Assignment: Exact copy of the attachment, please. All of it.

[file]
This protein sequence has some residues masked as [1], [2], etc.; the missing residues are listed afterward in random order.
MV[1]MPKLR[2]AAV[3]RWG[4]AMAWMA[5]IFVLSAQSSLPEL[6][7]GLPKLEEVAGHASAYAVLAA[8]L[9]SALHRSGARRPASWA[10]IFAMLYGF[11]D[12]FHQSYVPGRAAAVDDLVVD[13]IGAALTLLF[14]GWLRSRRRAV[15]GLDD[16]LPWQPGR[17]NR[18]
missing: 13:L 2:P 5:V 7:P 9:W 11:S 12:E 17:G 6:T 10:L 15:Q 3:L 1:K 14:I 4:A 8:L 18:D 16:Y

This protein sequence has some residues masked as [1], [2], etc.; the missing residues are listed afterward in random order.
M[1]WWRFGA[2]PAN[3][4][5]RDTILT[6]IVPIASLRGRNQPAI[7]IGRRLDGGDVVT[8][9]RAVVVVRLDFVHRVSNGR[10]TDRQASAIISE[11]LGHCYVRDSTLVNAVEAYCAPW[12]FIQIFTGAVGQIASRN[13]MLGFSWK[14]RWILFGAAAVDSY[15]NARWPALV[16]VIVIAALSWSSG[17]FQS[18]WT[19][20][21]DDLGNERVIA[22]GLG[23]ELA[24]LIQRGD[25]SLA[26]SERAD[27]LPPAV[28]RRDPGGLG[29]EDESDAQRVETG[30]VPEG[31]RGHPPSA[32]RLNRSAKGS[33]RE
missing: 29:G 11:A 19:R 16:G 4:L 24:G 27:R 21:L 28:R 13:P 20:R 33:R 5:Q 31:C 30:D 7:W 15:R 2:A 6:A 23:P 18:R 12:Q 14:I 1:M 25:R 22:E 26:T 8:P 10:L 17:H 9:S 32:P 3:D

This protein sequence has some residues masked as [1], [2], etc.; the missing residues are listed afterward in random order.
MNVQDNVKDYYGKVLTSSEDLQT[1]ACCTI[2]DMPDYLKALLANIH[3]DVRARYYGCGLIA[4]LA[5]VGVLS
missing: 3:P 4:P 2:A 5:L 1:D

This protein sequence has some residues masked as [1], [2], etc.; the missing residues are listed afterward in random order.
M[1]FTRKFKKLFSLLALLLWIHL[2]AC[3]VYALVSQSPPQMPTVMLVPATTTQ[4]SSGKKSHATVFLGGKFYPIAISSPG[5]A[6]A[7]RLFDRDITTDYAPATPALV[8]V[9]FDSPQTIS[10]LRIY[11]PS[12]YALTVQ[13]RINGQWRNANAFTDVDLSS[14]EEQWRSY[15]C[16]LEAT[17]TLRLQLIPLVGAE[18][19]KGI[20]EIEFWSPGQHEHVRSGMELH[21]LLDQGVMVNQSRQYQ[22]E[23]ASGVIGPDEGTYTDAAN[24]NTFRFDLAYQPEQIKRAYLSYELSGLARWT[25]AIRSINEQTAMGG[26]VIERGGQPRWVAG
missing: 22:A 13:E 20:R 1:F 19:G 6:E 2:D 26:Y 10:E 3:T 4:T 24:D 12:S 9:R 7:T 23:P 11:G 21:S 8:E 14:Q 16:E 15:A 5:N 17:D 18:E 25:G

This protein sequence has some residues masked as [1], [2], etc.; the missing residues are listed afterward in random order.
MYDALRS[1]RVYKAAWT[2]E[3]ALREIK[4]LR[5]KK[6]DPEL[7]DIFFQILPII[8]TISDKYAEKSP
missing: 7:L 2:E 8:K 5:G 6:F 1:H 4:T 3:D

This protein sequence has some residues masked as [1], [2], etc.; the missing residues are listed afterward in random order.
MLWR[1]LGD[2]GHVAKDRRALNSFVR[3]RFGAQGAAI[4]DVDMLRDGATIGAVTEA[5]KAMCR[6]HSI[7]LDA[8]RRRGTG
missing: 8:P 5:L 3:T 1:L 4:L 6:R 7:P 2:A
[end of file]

This protein sequence has some residues masked as [1], [2], etc.; the missing residues are listed afterward in random order.
MV[1]MPKLR[2]AAV[3]RWG[4]AMAWMA[5]IFVLSAQSSLPEL[6][7]GLPKLEEVAGHASAYAVLAA[8]L[9]SALHRSGARRPASWA[10]IFAMLYGF[11]D[12]FHQSYVPGRAAAVDDLVVD[13]IGAALTLLF[14]GWLRSRRRAV[15]GLDD[16]LPWQPGR[17]NR[18]
missing: 13:L 2:P 5:V 7:P 9:W 11:S 12:E 17:G 6:T 10:L 15:Q 3:L 1:K 14:I 4:A 8:L 18:D 16:Y

This protein sequence has some residues masked as [1], [2], etc.; the missing residues are listed afterward in random order.
M[1]WWRFGA[2]PAN[3][4][5]RDTILT[6]IVPIASLRGRNQPAI[7]IGRRLDGGDVVT[8][9]RAVVVVRLDFVHRVSNGR[10]TDRQASAIISE[11]LGHCYVRDSTLVNAVEAYCAPW[12]FIQIFTGAVGQIASRN[13]MLGFSWK[14]RWILFGAAAVDSY[15]NARWPALV[16]VIVIAALSWSSG[17]FQS[18]WT[19][20][21]DDLGNERVIA[22]GLG[23]ELA[24]LIQRGD[25]SLA[26]SERAD[27]LPPAV[28]RRDPGGLG[29]EDESDAQRVETG[30]VPEG[31]RGHPPSA[32]RLNRSAKGS[33]RE
missing: 29:G 11:A 19:R 16:G 4:L 24:G 27:R 21:L 28:R 13:P 20:R 33:R 5:Q 31:C 30:D 7:W 15:R 2:A 6:A 23:P 18:R 12:Q 14:I 1:M 25:R 22:E 26:T 8:P 10:L 17:H 9:S 32:P 3:D

This protein sequence has some residues masked as [1], [2], etc.; the missing residues are listed afterward in random order.
MNVQDNVKDYYGKVLTSSEDLQT[1]ACCTI[2]DMPDYLKALLANIH[3]DVRARYYGCGLIA[4]LA[5]VGVLS
missing: 3:P 4:P 2:A 5:L 1:D

This protein sequence has some residues masked as [1], [2], etc.; the missing residues are listed afterward in random order.
M[1]FTRKFKKLFSLLALLLWIHL[2]AC[3]VYALVSQSPPQMPTVMLVPATTTQ[4]SSGKKSHATVFLGGKFYPIAISSPG[5]A[6]A[7]RLFDRDITTDYAPATPALV[8]V[9]FDSPQTIS[10]LRIY[11]PS[12]YALTVQ[13]RINGQWRNANAFTDVDLSS[14]EEQWRSY[15]C[16]LEAT[17]TLRLQLIPLVGAE[18][19]KGI[20]EIEFWSPGQHEHVRSGMELH[21]LLDQGVMVNQSRQYQ[22]E[23]ASGVIGPDEGTYTDAAN[24]NTFRFDLAYQPEQIKRAYLSYELSGLARWT[25]AIRSINEQTAMGG[26]VIERGGQPRWVAG
missing: 22:A 13:E 20:R 1:F 19:G 6:E 2:D 26:Y 10:E 3:T 4:T 24:D 12:S 9:R 7:T 23:P 11:G 21:S 8:E 14:Q 16:E 15:A 5:N 17:D 18:E 25:G

This protein sequence has some residues masked as [1], [2], etc.; the missing residues are listed afterward in random order.
MYDALRS[1]RVYKAAWT[2]E[3]ALREIK[4]LR[5]KK[6]DPEL[7]DIFFQILPII[8]TISDKYAEKSP
missing: 7:L 2:E 8:K 5:G 6:F 1:H 4:T 3:D

This protein sequence has some residues masked as [1], [2], etc.; the missing residues are listed afterward in random order.
MLWR[1]LGD[2]GHVAKDRRALNSFVR[3]RFGAQGAAI[4]DVDMLRDGATIGAVTEA[5]KAMCR[6]HSI[7]LDA[8]RRRGTG
missing: 8:P 5:L 3:T 1:L 4:L 6:R 7:P 2:A